Uh-oh. According to news sources in China, Yutu experienced a “mechanical control abnormality” shortly before lunar sunset on Friday as it entered round #2 of lunar hibernation. To protect their electronics during the approximately two-week long bitter cold winter night, most activities are shut down and rover and lander are kept warm with internal radioisotope heaters.
The abnormality occurred due to “the complicated lunar surface environment,” the State Administration of Science, Technology and Industry for National Defense was quoted.
Lutz Richter, a planetary rover specialist with Kayser-Threde, a German aerospace company that partners with NASA and the European Space Agency, speculates that there might be a problem with the motors that close the solar panels. The panels must be kept closed during the night to protect their internal electrical components from freeze damage.
Dust jamming up the works might also be the cause. Whatever happened, the rover didn’t respond correctly to commands and might very well be crippled for good. Temperatures at the landing site range from about 225 F (107 C) during the day to -292 F (-180 C) at night – a difference of over 500 degrees. That’s harsh.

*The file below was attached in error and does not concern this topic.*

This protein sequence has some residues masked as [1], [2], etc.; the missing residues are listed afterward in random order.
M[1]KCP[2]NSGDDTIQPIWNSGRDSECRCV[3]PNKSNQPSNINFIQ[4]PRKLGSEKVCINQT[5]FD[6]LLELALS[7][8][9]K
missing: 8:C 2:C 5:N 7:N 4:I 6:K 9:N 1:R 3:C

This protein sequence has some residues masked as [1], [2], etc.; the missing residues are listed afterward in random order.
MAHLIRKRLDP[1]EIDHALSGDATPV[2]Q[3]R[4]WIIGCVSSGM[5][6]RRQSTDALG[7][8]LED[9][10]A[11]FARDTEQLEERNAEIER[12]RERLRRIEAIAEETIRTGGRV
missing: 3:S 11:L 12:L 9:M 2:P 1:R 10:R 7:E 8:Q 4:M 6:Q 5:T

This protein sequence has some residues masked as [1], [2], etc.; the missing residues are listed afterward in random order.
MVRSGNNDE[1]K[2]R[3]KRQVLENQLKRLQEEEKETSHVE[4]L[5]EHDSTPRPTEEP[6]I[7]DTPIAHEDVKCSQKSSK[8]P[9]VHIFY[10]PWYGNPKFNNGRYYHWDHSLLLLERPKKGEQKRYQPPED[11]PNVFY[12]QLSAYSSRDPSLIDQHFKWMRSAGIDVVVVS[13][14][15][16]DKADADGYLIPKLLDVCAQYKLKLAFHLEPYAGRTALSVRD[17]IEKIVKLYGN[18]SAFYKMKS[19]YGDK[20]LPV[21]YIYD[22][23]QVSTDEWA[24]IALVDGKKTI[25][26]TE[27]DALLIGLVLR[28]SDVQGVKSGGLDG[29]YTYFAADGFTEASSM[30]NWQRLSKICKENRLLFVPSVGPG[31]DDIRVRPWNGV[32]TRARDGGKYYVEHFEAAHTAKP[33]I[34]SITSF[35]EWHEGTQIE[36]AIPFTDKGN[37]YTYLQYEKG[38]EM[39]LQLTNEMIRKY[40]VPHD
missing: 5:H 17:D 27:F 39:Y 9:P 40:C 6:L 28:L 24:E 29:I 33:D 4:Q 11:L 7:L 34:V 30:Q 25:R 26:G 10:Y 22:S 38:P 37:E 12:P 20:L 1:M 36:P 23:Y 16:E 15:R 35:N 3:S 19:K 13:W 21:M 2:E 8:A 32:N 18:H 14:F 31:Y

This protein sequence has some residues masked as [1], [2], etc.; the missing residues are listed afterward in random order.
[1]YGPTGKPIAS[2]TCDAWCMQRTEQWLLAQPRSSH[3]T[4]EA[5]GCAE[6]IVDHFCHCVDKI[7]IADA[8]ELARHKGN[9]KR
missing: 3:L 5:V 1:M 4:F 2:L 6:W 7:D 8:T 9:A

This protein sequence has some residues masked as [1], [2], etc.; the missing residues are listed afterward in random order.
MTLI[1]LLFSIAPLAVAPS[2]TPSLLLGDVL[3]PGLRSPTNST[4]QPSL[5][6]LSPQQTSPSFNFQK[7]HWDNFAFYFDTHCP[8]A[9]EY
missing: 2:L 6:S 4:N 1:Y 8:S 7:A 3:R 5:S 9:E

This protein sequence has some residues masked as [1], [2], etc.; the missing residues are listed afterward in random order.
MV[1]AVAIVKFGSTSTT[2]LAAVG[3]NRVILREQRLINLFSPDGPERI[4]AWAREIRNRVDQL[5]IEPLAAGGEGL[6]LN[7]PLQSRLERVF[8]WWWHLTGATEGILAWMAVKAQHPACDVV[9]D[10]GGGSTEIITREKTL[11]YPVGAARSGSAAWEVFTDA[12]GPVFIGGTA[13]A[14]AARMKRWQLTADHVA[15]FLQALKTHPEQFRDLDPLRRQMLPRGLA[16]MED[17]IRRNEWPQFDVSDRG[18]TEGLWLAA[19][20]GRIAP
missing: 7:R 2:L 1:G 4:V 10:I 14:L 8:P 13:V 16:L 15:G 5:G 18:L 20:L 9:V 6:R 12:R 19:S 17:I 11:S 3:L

You can read more about the trouble in Emily Lakdawalla’s excellent blog at the Planetary Society. There’s also a log or unofficial Twitter account set up where Yutu speaks in first person (like the Mars Curiosity Twitter site) about its day. Here’s a recent entry translated (roughly) from Chinese using Google Translate:
“The third good news is that yesterday morning, the lander has to sleep again, ready for the second coming of Moonlight. The bad news is, I had to sleep this morning should begin, but before going to sleep, my body found the master control abnormal, some parts of the body do not listen to their words. Now the masters are hard to find ways to feel not sleep, I heard more and more like their eyes rabbit …… Still, I know that there might not survive the Moonlight it. Before departure, I have had to learn together and lander human lunar history.”
Unfortunately, no further details have been provided except that scientists are trying their best to repair the problem. Given that the lander will be dormant for half a moon cycle, it will be some time before we learn if they’ll succeed.
During the first night-dormancy, the lander studied the Earth’s charged particle environment called the plasmasphere with an ultraviolet light sensitive camera and examined the sky with a small telescope. Except for a non-functioning color camera, the lander appears to be in good shape.
The Chang’e 3 mission to the moon is currently about halfway through its 90-day planned lifespan. I’ll update as more information becomes available.